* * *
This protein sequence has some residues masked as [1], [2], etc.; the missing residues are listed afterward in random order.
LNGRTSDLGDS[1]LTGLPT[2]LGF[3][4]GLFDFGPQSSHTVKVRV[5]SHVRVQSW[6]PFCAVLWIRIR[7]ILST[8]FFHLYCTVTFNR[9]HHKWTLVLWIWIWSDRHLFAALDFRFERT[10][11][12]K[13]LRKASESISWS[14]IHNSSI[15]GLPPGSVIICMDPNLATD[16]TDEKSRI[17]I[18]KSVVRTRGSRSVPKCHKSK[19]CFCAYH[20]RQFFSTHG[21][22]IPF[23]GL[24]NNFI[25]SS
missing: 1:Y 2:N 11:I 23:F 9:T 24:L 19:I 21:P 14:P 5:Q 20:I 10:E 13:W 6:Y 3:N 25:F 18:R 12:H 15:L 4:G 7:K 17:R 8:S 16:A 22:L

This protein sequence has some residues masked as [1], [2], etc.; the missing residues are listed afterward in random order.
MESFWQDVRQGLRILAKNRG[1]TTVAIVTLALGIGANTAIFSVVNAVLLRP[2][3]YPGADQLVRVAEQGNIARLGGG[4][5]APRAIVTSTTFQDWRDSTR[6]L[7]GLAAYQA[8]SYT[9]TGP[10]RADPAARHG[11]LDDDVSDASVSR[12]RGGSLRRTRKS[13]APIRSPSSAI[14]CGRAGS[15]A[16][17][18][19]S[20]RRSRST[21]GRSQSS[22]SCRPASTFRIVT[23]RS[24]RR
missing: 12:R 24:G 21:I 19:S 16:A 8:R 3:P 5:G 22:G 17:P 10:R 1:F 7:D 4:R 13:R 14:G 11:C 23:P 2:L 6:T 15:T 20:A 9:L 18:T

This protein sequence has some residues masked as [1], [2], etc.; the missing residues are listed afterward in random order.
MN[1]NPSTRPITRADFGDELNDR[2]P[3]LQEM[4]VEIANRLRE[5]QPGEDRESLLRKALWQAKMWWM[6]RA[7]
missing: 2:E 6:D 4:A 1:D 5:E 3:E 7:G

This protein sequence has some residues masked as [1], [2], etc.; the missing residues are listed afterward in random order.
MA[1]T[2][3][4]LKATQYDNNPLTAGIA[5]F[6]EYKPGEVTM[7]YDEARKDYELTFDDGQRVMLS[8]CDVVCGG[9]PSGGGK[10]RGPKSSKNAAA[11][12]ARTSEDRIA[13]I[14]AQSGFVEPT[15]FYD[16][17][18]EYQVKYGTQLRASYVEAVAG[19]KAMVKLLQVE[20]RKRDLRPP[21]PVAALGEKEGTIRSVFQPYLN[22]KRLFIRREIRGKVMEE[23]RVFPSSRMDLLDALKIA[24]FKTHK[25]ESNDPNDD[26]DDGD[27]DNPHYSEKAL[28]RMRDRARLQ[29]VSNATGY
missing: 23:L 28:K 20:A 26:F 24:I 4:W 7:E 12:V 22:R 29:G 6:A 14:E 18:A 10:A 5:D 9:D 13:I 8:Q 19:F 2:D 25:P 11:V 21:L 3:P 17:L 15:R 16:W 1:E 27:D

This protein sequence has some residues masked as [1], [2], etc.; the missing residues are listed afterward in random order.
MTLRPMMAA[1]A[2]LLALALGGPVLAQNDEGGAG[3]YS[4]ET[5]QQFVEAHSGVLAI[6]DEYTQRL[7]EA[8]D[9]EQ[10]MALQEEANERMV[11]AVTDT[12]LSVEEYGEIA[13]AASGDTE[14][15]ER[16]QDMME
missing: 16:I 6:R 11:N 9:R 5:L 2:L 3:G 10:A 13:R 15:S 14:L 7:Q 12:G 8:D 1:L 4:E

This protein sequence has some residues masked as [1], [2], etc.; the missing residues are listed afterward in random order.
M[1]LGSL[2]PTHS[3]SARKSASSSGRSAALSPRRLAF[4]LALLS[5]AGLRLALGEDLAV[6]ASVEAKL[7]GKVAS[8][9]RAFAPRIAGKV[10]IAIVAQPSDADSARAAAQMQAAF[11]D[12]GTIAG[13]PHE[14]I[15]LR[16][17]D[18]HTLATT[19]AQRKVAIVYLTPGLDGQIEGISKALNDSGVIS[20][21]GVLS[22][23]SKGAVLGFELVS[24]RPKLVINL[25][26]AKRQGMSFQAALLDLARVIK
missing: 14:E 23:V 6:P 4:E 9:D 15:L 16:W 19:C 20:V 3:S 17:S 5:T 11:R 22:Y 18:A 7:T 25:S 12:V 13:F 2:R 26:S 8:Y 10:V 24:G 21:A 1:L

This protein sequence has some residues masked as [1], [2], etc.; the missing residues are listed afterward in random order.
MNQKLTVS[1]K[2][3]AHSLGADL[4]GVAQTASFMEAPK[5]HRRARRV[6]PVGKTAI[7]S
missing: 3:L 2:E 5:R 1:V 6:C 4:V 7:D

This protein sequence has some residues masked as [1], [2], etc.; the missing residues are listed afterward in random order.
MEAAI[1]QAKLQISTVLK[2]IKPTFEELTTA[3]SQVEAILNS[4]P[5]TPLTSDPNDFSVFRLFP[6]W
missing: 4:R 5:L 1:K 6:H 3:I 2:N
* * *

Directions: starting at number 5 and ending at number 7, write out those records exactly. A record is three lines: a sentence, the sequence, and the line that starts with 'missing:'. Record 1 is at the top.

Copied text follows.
This protein sequence has some residues masked as [1], [2], etc.; the missing residues are listed afterward in random order.
MTLRPMMAA[1]A[2]LLALALGGPVLAQNDEGGAG[3]YS[4]ET[5]QQFVEAHSGVLAI[6]DEYTQRL[7]EA[8]D[9]EQ[10]MALQEEANERMV[11]AVTDT[12]LSVEEYGEIA[13]AASGDTE[14][15]ER[16]QDMME
missing: 16:I 6:R 11:N 9:R 5:L 2:L 3:G 10:A 13:R 15:S 14:L 7:Q 12:G 8:D 1:L 4:E

This protein sequence has some residues masked as [1], [2], etc.; the missing residues are listed afterward in random order.
M[1]LGSL[2]PTHS[3]SARKSASSSGRSAALSPRRLAF[4]LALLS[5]AGLRLALGEDLAV[6]ASVEAKL[7]GKVAS[8][9]RAFAPRIAGKV[10]IAIVAQPSDADSARAAAQMQAAF[11]D[12]GTIAG[13]PHE[14]I[15]LR[16][17]D[18]HTLATT[19]AQRKVAIVYLTPGLDGQIEGISKALNDSGVIS[20][21]GVLS[22][23]SKGAVLGFELVS[24]RPKLVINL[25][26]AKRQGMSFQAALLDLARVIK
missing: 14:E 23:V 6:P 4:E 9:D 15:L 16:W 19:C 20:V 3:S 17:S 5:T 11:R 22:Y 18:A 7:T 25:S 12:V 13:F 2:R 26:S 8:Y 10:V 24:G 21:A 1:L

This protein sequence has some residues masked as [1], [2], etc.; the missing residues are listed afterward in random order.
MNQKLTVS[1]K[2][3]AHSLGADL[4]GVAQTASFMEAPK[5]HRRARRV[6]PVGKTAI[7]S
missing: 3:L 2:E 5:R 1:V 6:C 4:V 7:D